Same old story for Ireland as players leave it slip

The high point of Mick McCarthy’s reign as Ireland manager (with the lowest point thrown in for good measure) was leading Ireland to a terrific showing at the 2002 World Cup finals.

Same old story for Ireland as players leave it slip

But when he struggled to emulate that success next time around, it was bye bye Mick.

Next, Brian Kerr came and went. After that, it was the brief and dispiriting turn of Steve Staunton.

Then along came Giovanni Trapattoni, who finally returned us to the promised land of big tournament football at his second attempt. But when we got there only to discover that among other disappointments, we couldn’t live with one of the best teams in football history, the revelation was received as proof positive that Trap was not the man to unleash Irish football’s inner Barcelona. And so, after one more effort during which he and his team gradually ground to a halt, it was time also to say ‘arrivederci’ to the grand old man.

But, not to worry, because waiting in the wings was the dream team of Martin ‘n’ Keano. Except that midway through their inaugural campaign, the dream is already turning into — as they say in football — a bit of a ’mare, so much so that, barring a miraculous recovery, it’s already beginning to look like the long goodbye to them is underway as well. After which it will be time for the next managerial messiah to come in and get us out of a mess.

Or not, as the case may be.

You’d have to wonder at what point the Euro will drop and people will begin to seriously consider the notion that while, yes, the gaffer has a very important role to play at the helm of a football team, it might just be that it’s the quality of the players he has at his disposal which ultimately makes the critical difference between success and failure?

Right now, Martin O’Neill is scarcely living up to his billing as the kind of manager who can inspire over-achievement and turn an average football team into more than the sum of their parts. But his players are hardly helping his cause.

Exhibit A: Seamus Coleman. The Donegal man is probably the most exciting Irish talent to emerge in the last five years and, from the first whistle on Saturday, it looked like he was finally going to deliver a performance in the green shirt to match his most thrilling displays in the blue of Everton. Getting forward up the right flank at every opportunity, he was a constant menace with his mix of direct running and trickery, repeatedly getting into threatening positions to deliver the killer ball.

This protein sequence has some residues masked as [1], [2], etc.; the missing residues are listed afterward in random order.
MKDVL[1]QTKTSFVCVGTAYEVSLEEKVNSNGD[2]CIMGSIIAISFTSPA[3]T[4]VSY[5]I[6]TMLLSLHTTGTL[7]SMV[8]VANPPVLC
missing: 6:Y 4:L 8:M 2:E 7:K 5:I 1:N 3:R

And then? Nothing. Whether wildly over-hitting his crosses or seeing his attempts at low, drilled balls easily cut out at the near post, Coleman entirely failed to match build-up with end product. The result was that Ireland, a team which always struggles to create goal chances against decent opposition, were denied a handful of potentially rich opportunities to at least threaten the Scotland goal if, not indeed, breach it.

To highlight Coleman’s deficiencies on the day is not to belittle his outstanding qualities as a player but merely to make the point that if one of our very best players doesn’t perform to the very maximum of his ability, that is not something this otherwise ordinary team can take in its stride.

Similarly, the much-hyped James McCarthy, after one of his more impressive displays for Ireland in the first half, became less and less influential in the second which, after Scotland’s sucker-punch equaliser was the period in the game when the home side most needed flashes of inspiration to go with their usual buckets of perspiration.

It was Wes Hoolahan, of course, who continued to provide most of the former, only for O’Neill to haul him off at a point when Ireland’s need for some guile to go with the guts was never greater. And the manager, I’d suggest, also got it wrong leaving Shane Long with just 10 minutes in which to try and punish a tiring Scottish rearguard with his pace and power, if not necessarily some clinical finishing.

But, again, the fact that this game ended in a draw rather than a win, must come back to the players, and especially the starting XI. More or less untroubled after a dominant first-half display, they promptly fell prey to the old Irish habit of cheaply surrendering their advantage.

The question now is whether Ireland have already played to their limits or whether it is still within them — or the motivational powers of O’Neill — to find a level they could yet achieve what would be nothing less than historic wins at home to Germany or away to Poland. Or possibly both. Not so much a tall order, you would have to say, as one of stratospheric proportions.

REPUBLIC OF IRELAND: Given; Coleman, O’Shea, Wilson, Brady; Walters, Hendrick, Whelan (McClean 68), McCarthy, Hoolahan (R Keane 73); Murphy (Long 80).

SCOTLAND: Marshall; Hutton, Martin, Mulgrew, Forsyth; Maloney, Morrison, Brown (McArthur 85), Ritchie (Anya HT), Naismith (Berra 90+2); Fletcher.

Referee: Nicola Rizzoli (Italy).

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